If you spend any amount of time following my online adventures - through my blog, Twitter, Facebook, or otherwise - then there are some things you need to know:

  1. Please don't assume that you know me because you read my posts or status updates. I'm not saying this because I think I'm mysterious or hard to know, I'm saying it because I believe reading someone's status updates does not constitute an engaged and genuine human relationship.  I do use the Internet to express myself, but only one very particular slice of myself.  I hope we can talk "in real life" or even via more direct online communication if we really want to get to know each other better.
  2. Please don't assume that I know you because of your posts or status updates. I sometimes try to keep up with what people are saying about their lives on social networking sites, but sometimes I definitely don't bother.  If there's something exciting, hard, important, or otherwise noteworthy happening in your life, you should assume you need to tell me about it in an "old fashion way" (e-mail, phone, letter, in person) if you want me to know or care. (Hopefully I will also be asking you how you are doing once in a while too.)
  3. I have a sense of humor that sometimes doesn't translate very well to written electronic form. Sometimes I type things that sound absolutely hilarious in my head, and come out quite confusing (or even worse, alarming) in pixel form.  I guess you should assume that if something I type sounds weird or problematic, it's just a poorly executed attempt at humor, but you're still welcome to call me out on it.
  4. I don't act on ambient invitations. Just because you think I may have heard about your (non-public) event, gathering or party because other people are mentioning it online or because you mentioned it on Facebook, please don't assume that I think of myself as invited.  This may be old fashioned or even self-absorbed of me, but I generally still want to know directly from someone if they want me in attendance somewhere (and will generally give you back the courtesy of a direct RSVP).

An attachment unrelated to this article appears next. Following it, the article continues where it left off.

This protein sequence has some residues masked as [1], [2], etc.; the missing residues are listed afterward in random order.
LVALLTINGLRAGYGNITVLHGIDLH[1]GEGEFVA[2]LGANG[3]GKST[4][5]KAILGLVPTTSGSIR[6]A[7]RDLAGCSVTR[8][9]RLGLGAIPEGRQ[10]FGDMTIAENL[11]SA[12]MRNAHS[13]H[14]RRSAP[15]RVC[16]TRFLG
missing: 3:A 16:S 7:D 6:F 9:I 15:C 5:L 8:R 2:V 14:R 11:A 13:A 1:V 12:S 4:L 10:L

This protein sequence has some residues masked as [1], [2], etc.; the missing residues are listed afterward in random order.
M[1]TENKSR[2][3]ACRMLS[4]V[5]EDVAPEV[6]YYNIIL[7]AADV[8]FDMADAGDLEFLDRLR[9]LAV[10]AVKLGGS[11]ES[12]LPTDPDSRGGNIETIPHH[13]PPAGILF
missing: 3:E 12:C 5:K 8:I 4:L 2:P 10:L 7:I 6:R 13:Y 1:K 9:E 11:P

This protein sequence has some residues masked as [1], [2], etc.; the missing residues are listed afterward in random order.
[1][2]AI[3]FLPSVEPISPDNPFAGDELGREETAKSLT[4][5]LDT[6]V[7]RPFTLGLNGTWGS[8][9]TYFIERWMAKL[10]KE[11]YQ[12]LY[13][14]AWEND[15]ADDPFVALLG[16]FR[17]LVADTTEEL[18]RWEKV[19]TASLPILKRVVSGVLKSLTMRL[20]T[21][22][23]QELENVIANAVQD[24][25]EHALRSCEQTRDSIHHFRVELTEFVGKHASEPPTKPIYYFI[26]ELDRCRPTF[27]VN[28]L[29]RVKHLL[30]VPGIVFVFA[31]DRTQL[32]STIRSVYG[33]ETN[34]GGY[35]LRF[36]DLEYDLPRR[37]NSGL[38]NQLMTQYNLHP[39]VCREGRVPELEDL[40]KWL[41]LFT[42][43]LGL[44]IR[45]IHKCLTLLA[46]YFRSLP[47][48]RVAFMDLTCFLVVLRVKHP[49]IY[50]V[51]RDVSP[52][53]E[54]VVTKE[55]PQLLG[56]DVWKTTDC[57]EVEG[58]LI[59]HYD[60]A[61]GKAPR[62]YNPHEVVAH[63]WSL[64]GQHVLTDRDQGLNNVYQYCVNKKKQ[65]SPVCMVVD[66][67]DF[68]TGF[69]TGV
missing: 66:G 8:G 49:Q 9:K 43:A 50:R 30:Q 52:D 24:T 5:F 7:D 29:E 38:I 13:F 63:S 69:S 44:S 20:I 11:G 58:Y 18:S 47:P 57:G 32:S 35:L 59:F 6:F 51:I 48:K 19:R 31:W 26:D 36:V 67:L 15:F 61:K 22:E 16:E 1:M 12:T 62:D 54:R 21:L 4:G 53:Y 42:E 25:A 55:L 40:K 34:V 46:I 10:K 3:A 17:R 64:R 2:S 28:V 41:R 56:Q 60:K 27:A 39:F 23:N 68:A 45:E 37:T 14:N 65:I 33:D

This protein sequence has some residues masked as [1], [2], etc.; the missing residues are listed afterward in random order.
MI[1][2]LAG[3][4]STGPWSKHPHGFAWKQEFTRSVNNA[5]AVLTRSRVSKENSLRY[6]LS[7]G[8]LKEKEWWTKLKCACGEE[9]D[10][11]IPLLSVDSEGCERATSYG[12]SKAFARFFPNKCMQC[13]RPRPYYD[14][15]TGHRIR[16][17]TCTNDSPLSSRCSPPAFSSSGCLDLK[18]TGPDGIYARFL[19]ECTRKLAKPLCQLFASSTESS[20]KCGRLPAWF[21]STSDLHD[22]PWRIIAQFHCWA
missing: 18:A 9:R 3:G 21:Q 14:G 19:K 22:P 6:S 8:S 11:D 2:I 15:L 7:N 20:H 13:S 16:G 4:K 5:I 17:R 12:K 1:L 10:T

5. I don't really use Facebook for anything other than status updates.  I generally do not respond to requests for joining causes or groups, and I never accept requests to take quizzes, play games, or send or receive strange little objects via applications.  I often don't have time or interest in responding to comments people post on my status updates.  I know, I know, some people will be like "Dude, you're DOING it wrong," and maybe I am.  Just don't take it personally.
  6. I use Delicious.com for social bookmarking, and you should too. If I see a website link that I think you might enjoy, I'm 27% more likely to follow through on that thought and make you aware of it if you have a Delicious.com account so that I can bookmark it for you there.   If I have to send you an e-mail message, I'm less likely to bother.  I'm sorry, it's lazy, I know, I know.

I realize that this may sound curmudgeonly, especially coming from someone who works with the Internet for a living and who encourages people to use it as a tool for better communication.  But if you do read my blog, you know I feel strongly that we need to be very careful about replacing genuine human interaction with stalking each other on Facebook.

I know it may be futile, but it's important for me to draw some of these lines in the sand about what kind of life I will and will not live online.

If you maintain some sort of presence on the Internet (via Facebook, Twitter, a blog or otherwise), what are some ground rules you set for yourself, and what should people expect (or not expect) from that online existence?